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Justin Farr-Jones

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World Bank Approves a Social Safety Net Project for Madagascar

The World Bank gets involved in another positive initiative as their Board of Executive Directors approve a $40 million credit for an increased social safety net system in Madagascar.

Madagascar Jfarrjones

“This operation will support the government in increasing the access of extremely poor households to safety net services and in laying the foundations for a social protection system,”explains Andrea Vermehren, the Lead Social Protection Specialist at the World Bank.

The World Bank plans to target more than 162,500 residents with this project. The social safety net project will create a systematic and programmatic foundation for social protection, channelling in on investing capital and productive assets of the communities in poverty in Madagascar.

The Social Safety Net Project will last for three years and among five regions based on several different aspects: poverty level, malnutrition rates, school attendance %, food security, and complementary programs for the particular community.

Madagascar has become a home for third-world poverty but they’ve also suffered from continued exposure to natural disasters on top of the societal issues that have developed. The Social Safety Net Project is designed to help the urbanization process in Madagascar through establishing a social program for all.

This trust fund is the early partnership between the World Bank Group and SECO to support South Africa’s development priorities.

The “drinkable book” Brings a Viable Solution to Clean Water Supply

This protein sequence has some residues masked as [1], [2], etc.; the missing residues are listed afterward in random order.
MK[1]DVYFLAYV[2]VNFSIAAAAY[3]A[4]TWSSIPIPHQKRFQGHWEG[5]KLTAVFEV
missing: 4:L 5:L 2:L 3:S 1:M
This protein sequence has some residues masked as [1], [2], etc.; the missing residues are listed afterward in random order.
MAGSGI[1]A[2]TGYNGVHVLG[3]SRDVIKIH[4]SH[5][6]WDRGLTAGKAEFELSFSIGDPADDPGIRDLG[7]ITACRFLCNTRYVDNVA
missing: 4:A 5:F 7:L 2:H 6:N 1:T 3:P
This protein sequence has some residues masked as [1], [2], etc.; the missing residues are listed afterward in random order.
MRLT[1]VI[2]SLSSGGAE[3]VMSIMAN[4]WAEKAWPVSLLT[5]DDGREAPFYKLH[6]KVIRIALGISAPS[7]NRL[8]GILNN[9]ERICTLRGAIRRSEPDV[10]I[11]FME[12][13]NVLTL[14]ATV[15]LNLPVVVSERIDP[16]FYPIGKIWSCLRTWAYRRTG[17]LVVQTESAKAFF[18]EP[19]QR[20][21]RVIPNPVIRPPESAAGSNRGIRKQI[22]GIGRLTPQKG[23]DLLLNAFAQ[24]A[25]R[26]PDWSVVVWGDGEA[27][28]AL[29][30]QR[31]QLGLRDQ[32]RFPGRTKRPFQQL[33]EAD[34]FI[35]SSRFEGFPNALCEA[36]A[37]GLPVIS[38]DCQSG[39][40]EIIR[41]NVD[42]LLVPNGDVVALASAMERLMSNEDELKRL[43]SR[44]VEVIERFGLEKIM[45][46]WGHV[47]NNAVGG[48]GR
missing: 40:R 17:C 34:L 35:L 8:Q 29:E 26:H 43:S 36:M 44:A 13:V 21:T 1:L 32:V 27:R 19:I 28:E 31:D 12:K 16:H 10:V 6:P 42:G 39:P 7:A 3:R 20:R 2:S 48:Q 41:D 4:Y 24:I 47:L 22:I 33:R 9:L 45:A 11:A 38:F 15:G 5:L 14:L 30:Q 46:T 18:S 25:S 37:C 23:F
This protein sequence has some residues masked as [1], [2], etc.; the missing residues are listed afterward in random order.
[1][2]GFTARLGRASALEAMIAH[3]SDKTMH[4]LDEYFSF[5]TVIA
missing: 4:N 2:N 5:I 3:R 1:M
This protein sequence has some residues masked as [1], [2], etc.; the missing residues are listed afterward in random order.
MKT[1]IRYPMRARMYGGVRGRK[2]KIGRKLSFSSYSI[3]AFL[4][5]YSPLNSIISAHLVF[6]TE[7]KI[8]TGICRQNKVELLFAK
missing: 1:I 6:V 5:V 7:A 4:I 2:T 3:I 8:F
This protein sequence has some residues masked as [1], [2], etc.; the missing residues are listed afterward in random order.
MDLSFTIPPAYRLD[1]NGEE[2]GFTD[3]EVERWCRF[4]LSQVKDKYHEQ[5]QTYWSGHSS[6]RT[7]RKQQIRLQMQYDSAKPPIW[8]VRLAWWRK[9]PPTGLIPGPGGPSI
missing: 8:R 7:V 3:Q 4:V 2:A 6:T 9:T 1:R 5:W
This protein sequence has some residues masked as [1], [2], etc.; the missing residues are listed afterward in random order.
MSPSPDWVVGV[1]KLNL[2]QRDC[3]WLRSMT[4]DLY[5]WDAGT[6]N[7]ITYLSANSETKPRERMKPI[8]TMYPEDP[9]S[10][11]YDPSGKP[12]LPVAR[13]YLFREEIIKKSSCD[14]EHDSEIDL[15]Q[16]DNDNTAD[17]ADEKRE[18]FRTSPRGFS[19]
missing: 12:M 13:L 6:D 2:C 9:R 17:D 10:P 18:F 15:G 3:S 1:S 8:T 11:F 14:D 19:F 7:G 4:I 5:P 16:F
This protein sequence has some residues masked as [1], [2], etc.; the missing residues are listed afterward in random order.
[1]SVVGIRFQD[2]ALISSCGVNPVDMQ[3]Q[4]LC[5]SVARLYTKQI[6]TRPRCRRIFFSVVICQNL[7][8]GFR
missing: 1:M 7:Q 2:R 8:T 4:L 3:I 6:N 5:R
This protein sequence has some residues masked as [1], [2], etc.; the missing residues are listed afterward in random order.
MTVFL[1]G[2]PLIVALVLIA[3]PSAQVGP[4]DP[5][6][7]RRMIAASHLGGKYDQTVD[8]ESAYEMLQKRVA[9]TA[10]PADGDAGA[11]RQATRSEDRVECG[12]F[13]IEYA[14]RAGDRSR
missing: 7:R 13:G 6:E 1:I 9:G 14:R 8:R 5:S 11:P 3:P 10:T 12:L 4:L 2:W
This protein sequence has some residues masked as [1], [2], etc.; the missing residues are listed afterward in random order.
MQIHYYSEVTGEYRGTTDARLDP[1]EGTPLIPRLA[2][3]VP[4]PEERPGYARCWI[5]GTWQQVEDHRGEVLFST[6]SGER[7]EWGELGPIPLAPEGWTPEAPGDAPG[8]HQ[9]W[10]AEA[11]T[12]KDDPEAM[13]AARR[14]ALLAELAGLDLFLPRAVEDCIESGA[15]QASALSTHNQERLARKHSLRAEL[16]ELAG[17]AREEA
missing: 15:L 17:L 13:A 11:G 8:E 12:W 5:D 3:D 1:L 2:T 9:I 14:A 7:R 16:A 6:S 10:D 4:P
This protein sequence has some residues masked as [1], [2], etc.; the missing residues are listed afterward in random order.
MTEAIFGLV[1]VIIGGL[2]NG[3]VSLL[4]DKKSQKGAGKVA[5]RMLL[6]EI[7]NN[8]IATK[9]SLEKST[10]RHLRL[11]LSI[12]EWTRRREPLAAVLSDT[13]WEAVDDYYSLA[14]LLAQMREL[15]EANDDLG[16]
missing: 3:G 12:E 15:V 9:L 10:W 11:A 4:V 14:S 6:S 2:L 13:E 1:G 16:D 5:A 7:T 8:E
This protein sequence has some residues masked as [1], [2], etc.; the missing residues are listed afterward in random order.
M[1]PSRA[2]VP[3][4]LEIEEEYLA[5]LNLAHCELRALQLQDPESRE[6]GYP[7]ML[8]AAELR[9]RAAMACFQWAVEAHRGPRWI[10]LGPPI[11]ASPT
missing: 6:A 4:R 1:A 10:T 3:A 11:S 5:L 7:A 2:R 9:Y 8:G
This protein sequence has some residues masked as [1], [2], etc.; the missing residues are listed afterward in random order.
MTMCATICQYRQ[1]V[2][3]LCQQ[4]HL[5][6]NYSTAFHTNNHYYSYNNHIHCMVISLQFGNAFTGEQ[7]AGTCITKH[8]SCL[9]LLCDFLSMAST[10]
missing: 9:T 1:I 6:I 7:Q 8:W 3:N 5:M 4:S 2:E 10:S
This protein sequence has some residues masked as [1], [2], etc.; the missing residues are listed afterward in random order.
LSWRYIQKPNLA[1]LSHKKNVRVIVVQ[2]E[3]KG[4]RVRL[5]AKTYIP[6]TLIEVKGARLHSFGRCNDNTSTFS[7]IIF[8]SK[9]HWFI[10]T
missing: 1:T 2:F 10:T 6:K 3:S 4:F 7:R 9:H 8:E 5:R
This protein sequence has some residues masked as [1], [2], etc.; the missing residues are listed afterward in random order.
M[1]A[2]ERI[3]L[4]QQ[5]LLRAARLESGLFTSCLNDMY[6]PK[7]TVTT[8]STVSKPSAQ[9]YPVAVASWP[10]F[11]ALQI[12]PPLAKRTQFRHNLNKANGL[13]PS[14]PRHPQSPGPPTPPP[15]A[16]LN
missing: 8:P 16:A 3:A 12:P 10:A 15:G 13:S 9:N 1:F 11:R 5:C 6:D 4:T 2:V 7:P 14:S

Dr. Teri Dankovich, a postdoctoral researcher at Carnegie Mellon University, is leading on one of the more interesting and revolutionary projects in Africa, called the “drinkable book”.

Sub-Saharan Africans have to endure an array of prominent environmental issues, one of which is finding drinkable water and Dankovich is heading a research campaign that may solve just that issue.

 

Drinkable Book

The pages of the “drinkable book” contain nanoparticles of silver or copper which kills bacteria in the water being filtered through.

The drinkable book provides information about water safety but its content doesn’t scratch the surface of the importance of its other uses. Dr. Dankovich’s team performed test trials on 25 contaminated water sites among Ghana, Kenya, Haiti, South Africa, and Bangladesh.

“The resulting levels of contamination are similar to US tap water, the researchers say. Tiny amounts of silver or copper also leached into the water, but these were well below safety limits,” – reports BBC.

Dr. Dankovich explains that one page can clean up to 100 litres of water, according to her tests. The use of an entire book could filter someone’s water supply for an estimated four years.

In total, 83 million people globally don’t have access to clean drinking water. From a macro perspective, the drinkable book could have a much greater impact than expected as the issue it solves expands outside of Africa.

Kenya Power Brings Electricity to the Slums

Kenya has poverty headcount ratio of 46% and on average, Kenyans are expected to live to the age of 62. With statistics like that, urbanization is a change that’s more than essential, it’s a necessity.